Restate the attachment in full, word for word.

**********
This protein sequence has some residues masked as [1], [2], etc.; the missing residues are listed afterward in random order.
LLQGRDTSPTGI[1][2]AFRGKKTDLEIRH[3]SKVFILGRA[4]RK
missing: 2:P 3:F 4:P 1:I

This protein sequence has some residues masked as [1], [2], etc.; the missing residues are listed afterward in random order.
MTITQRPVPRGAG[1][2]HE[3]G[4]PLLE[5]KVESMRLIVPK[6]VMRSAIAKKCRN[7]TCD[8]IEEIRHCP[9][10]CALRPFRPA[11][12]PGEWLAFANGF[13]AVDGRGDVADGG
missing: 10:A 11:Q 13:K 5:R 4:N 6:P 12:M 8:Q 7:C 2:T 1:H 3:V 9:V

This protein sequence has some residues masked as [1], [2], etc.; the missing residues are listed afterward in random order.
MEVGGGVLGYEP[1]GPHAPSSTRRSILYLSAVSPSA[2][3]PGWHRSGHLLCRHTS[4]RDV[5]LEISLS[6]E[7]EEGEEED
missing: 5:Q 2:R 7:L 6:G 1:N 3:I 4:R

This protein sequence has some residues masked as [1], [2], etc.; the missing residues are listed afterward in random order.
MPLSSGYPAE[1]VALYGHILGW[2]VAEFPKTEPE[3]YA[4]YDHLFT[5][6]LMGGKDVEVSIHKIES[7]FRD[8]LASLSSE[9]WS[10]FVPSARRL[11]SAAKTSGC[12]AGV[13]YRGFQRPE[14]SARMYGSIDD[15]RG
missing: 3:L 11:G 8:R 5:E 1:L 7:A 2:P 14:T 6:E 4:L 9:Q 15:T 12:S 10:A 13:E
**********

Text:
This protein sequence has some residues masked as [1], [2], etc.; the missing residues are listed afterward in random order.
LLQGRDTSPTGI[1][2]AFRGKKTDLEIRH[3]SKVFILGRA[4]RK
missing: 2:P 3:F 4:P 1:I

This protein sequence has some residues masked as [1], [2], etc.; the missing residues are listed afterward in random order.
MTITQRPVPRGAG[1][2]HE[3]G[4]PLLE[5]KVESMRLIVPK[6]VMRSAIAKKCRN[7]TCD[8]IEEIRHCP[9][10]CALRPFRPA[11][12]PGEWLAFANGF[13]AVDGRGDVADGG
missing: 10:A 11:Q 13:K 5:R 4:N 6:P 12:M 8:Q 7:C 2:T 1:H 3:V 9:V

This protein sequence has some residues masked as [1], [2], etc.; the missing residues are listed afterward in random order.
MEVGGGVLGYEP[1]GPHAPSSTRRSILYLSAVSPSA[2][3]PGWHRSGHLLCRHTS[4]RDV[5]LEISLS[6]E[7]EEGEEED
missing: 5:Q 2:R 7:L 6:G 1:N 3:I 4:R

This protein sequence has some residues masked as [1], [2], etc.; the missing residues are listed afterward in random order.
MPLSSGYPAE[1]VALYGHILGW[2]VAEFPKTEPE[3]YA[4]YDHLFT[5][6]LMGGKDVEVSIHKIES[7]FRD[8]LASLSSE[9]WS[10]FVPSARRL[11]SAAKTSGC[12]AGV[13]YRGFQRPE[14]SARMYGSIDD[15]RG
missing: 3:L 11:G 8:R 5:E 1:L 7:A 2:P 14:T 6:E 4:L 9:Q 15:T 12:S 10:A 13:E